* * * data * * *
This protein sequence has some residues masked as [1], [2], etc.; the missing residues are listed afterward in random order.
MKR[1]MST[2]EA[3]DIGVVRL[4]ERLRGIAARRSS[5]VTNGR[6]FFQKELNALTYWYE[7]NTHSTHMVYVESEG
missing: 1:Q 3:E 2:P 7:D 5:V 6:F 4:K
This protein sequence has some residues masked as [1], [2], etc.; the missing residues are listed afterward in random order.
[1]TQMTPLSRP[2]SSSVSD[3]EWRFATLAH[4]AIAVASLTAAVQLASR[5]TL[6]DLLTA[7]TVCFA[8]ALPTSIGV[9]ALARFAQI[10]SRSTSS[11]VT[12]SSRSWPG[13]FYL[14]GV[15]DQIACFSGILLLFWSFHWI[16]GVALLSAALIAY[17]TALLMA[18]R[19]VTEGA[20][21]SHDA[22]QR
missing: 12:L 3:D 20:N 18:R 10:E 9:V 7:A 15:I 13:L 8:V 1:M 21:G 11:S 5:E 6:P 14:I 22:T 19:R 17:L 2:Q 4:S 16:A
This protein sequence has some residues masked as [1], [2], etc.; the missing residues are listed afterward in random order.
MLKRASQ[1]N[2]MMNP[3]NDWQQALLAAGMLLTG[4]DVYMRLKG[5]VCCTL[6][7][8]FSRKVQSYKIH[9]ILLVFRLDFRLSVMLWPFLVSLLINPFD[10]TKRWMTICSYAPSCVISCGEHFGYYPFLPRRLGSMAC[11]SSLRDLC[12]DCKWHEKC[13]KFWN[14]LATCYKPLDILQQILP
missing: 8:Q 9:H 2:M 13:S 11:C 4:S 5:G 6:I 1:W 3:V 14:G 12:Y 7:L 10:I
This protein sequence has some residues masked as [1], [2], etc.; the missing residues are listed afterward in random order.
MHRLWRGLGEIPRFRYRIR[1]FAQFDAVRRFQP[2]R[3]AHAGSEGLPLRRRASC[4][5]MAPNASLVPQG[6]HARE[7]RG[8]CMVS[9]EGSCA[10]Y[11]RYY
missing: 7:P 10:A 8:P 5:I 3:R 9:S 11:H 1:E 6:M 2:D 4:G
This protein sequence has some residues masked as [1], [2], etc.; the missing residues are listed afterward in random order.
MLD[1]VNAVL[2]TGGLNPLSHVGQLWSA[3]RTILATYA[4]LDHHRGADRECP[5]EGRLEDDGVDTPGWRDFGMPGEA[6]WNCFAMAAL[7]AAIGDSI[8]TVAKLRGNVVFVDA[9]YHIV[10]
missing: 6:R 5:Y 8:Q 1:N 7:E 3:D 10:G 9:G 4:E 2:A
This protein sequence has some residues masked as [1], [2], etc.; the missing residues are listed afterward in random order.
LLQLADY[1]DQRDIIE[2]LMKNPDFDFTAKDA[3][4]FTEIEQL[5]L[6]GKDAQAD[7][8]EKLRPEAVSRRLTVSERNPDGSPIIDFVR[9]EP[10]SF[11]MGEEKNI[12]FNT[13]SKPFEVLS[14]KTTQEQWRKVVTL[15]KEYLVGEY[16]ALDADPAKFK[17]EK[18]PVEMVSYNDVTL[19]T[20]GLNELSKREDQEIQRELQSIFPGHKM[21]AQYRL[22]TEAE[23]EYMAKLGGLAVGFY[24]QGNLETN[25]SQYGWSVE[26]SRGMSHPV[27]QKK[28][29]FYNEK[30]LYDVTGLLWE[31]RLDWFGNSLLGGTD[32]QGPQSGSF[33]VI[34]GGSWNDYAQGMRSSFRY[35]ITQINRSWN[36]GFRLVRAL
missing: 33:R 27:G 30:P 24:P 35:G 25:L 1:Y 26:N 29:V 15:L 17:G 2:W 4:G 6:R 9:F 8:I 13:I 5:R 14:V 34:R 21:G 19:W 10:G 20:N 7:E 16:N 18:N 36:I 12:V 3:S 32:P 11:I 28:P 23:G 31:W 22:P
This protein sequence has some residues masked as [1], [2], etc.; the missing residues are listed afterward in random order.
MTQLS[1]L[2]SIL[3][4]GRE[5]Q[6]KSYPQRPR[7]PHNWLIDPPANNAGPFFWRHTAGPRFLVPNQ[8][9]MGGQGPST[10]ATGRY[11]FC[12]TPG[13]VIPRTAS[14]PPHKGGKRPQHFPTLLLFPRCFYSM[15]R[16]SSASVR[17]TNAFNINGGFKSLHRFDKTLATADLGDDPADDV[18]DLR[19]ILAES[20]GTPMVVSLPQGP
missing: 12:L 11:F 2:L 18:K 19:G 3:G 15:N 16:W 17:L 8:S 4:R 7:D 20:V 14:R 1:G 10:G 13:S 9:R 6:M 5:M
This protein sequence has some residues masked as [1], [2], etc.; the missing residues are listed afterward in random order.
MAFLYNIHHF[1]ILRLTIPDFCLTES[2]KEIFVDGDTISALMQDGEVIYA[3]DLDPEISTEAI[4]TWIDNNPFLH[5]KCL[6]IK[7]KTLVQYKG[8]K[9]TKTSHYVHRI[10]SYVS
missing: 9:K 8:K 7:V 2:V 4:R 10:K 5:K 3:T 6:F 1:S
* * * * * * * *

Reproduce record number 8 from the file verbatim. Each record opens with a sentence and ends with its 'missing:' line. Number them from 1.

This protein sequence has some residues masked as [1], [2], etc.; the missing residues are listed afterward in random order.
MAFLYNIHHF[1]ILRLTIPDFCLTES[2]KEIFVDGDTISALMQDGEVIYA[3]DLDPEISTEAI[4]TWIDNNPFLH[5]KCL[6]IK[7]KTLVQYKG[8]K[9]TKTSHYVHRI[10]SYVS
missing: 9:K 8:K 7:V 2:V 4:R 10:K 5:K 3:T 6:F 1:S